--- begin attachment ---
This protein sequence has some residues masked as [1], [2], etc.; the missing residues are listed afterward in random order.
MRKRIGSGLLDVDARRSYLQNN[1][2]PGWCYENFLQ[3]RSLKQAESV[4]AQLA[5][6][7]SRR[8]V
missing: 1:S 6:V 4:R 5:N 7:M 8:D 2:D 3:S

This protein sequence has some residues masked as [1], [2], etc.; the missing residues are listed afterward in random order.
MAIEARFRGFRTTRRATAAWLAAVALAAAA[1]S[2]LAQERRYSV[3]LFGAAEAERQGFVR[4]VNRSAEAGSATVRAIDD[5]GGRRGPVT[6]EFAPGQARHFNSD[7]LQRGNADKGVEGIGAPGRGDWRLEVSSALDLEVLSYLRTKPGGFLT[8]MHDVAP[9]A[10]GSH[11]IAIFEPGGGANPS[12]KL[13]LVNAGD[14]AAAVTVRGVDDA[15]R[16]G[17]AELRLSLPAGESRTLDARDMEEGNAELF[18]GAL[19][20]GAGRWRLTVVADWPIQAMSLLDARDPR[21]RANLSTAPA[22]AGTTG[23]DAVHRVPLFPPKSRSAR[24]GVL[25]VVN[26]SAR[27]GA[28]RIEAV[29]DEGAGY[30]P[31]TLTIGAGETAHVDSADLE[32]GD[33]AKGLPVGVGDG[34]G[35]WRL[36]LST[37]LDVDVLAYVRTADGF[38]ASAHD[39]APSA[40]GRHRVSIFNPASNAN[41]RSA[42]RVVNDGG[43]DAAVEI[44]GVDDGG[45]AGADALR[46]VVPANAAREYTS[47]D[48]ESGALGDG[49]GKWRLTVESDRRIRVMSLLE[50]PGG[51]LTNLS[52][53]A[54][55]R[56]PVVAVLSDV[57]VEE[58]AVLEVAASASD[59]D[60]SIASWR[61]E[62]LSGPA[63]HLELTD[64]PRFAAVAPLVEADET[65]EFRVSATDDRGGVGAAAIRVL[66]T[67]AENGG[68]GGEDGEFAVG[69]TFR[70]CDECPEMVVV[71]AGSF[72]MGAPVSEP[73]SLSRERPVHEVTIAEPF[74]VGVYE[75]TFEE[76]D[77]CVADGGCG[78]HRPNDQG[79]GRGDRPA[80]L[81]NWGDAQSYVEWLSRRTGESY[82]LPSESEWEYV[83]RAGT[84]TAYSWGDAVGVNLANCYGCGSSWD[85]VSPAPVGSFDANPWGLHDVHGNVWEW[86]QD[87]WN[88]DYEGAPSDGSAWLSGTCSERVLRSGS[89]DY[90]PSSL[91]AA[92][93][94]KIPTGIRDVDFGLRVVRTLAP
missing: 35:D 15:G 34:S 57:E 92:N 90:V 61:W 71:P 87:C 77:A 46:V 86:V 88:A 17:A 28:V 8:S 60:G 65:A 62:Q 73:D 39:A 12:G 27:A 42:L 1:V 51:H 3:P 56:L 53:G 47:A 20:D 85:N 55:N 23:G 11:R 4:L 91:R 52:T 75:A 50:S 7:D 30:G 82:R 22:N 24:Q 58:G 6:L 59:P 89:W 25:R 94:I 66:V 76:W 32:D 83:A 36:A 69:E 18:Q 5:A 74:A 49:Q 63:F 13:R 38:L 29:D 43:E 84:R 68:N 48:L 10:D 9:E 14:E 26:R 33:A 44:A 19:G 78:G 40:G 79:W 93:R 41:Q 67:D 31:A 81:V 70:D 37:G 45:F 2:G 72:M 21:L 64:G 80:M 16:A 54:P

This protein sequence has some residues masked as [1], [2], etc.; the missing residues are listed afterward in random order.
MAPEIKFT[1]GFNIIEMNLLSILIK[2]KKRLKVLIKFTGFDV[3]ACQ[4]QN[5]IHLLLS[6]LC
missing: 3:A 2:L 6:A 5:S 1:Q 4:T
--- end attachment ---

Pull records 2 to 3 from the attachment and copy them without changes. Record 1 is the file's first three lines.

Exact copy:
This protein sequence has some residues masked as [1], [2], etc.; the missing residues are listed afterward in random order.
MAIEARFRGFRTTRRATAAWLAAVALAAAA[1]S[2]LAQERRYSV[3]LFGAAEAERQGFVR[4]VNRSAEAGSATVRAIDD[5]GGRRGPVT[6]EFAPGQARHFNSD[7]LQRGNADKGVEGIGAPGRGDWRLEVSSALDLEVLSYLRTKPGGFLT[8]MHDVAP[9]A[10]GSH[11]IAIFEPGGGANPS[12]KL[13]LVNAGD[14]AAAVTVRGVDDA[15]R[16]G[17]AELRLSLPAGESRTLDARDMEEGNAELF[18]GAL[19][20]GAGRWRLTVVADWPIQAMSLLDARDPR[21]RANLSTAPA[22]AGTTG[23]DAVHRVPLFPPKSRSAR[24]GVL[25]VVN[26]SAR[27]GA[28]RIEAV[29]DEGAGY[30]P[31]TLTIGAGETAHVDSADLE[32]GD[33]AKGLPVGVGDG[34]G[35]WRL[36]LST[37]LDVDVLAYVRTADGF[38]ASAHD[39]APSA[40]GRHRVSIFNPASNAN[41]RSA[42]RVVNDGG[43]DAAVEI[44]GVDDGG[45]AGADALR[46]VVPANAAREYTS[47]D[48]ESGALGDG[49]GKWRLTVESDRRIRVMSLLE[50]PGG[51]LTNLS[52][53]A[54][55]R[56]PVVAVLSDV[57]VEE[58]AVLEVAASASD[59]D[60]SIASWR[61]E[62]LSGPA[63]HLELTD[64]PRFAAVAPLVEADET[65]EFRVSATDDRGGVGAAAIRVL[66]T[67]AENGG[68]GGEDGEFAVG[69]TFR[70]CDECPEMVVV[71]AGSF[72]MGAPVSEP[73]SLSRERPVHEVTIAEPF[74]VGVYE[75]TFEE[76]D[77]CVADGGCG[78]HRPNDQG[79]GRGDRPA[80]L[81]NWGDAQSYVEWLSRRTGESY[82]LPSESEWEYV[83]RAGT[84]TAYSWGDAVGVNLANCYGCGSSWD[85]VSPAPVGSFDANPWGLHDVHGNVWEW[86]QD[87]WN[88]DYEGAPSDGSAWLSGTCSERVLRSGS[89]DY[90]PSSL[91]AA[92][93][94]KIPTGIRDVDFGLRVVRTLAP
missing: 35:D 15:G 34:S 57:E 92:N 90:V 61:W 71:P 87:C 77:A 46:V 86:V 88:A 17:A 28:V 8:S 60:G 65:A 62:Q 73:D 39:A 12:G 27:A 42:L 1:V 51:H 3:P 56:L 53:G 47:A 20:D 85:N 55:N 23:G 11:R 4:L 91:R 52:T 75:A 50:S 7:D 30:G 82:R 22:N 24:Q 58:G 6:L 59:P 89:W 25:R 94:I 66:V 76:W 32:D 83:A 36:A 69:E 18:Q 5:A 74:A 49:Q 63:F 13:R 38:L 29:D 43:E 84:R 68:N 48:L 10:D 9:E 14:E 26:R 33:A 44:A 19:G 78:G 40:G 79:W 93:R 41:Q 67:D 31:A 81:V 70:D 37:G 45:F 2:G 72:M 21:L 64:G 80:M 16:A 54:P

This protein sequence has some residues masked as [1], [2], etc.; the missing residues are listed afterward in random order.
MAPEIKFT[1]GFNIIEMNLLSILIK[2]KKRLKVLIKFTGFDV[3]ACQ[4]QN[5]IHLLLS[6]LC
missing: 3:A 2:L 6:A 5:S 1:Q 4:T